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Virus verification in a hen's egg.
In November 2012, as an early and severe flu season bore down on North America, the news from the US Centers for Disease Control and Prevention (CDC) in Atlanta, Georgia, was reassuring. "So far, this season, most (90%) of the influenza viruses … are well-matched to the 2012–2013 influenza vaccine; this should mean that the vaccine will offer good protection," the agency stated.
Yet vaccine effectiveness against H3N2, the main flu strain circulating that season, proved to be only 46% in adults aged 18–49, 50% in those aged 50–64, and a dismal 9% in people aged over 65, a vulnerable group. Flu hospitalizations and deaths were the highest in almost a decade. What went wrong?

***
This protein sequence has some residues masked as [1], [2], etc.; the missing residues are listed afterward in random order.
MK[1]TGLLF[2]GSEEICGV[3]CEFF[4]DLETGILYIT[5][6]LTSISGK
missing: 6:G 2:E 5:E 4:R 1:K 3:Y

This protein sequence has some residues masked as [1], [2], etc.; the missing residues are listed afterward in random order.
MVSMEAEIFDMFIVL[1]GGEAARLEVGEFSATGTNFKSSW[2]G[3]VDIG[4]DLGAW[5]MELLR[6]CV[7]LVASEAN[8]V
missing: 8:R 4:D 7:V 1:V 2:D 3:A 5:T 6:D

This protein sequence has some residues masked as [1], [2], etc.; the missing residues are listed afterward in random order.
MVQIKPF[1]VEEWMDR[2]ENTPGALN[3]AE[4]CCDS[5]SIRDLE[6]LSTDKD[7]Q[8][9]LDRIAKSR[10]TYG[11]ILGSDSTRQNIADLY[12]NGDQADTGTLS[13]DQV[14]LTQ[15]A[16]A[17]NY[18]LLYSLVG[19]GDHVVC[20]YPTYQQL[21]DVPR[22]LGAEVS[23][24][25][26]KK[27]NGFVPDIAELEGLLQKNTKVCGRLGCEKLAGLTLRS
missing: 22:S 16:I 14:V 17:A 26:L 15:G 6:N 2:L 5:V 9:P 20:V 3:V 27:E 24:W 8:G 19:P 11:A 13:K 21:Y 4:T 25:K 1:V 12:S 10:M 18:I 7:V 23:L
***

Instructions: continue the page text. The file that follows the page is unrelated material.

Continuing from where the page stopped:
Research published on 25 March in PLoS ONE1 by Danuta Skowronski from the BC Centre for Disease Control in Vancouver, British Columbia, and colleagues at other Canadian public-health research centres, shows that the H3N2 vaccine strain selected by the World Health Organization (WHO) was indeed well matched to the wild viruses circulating at the time. But the strain sent to vaccine makers — which is first adapted to grow better in the hens' eggs used to produce the vaccine — was mismatched and poorly effective, they find.
The likely cause, the scientists found, is three mutations in the egg-adapted strain that were not present in the WHO strain, resulting in changes at key sites of the haemagglutinin surface protein known to affect antibody responses.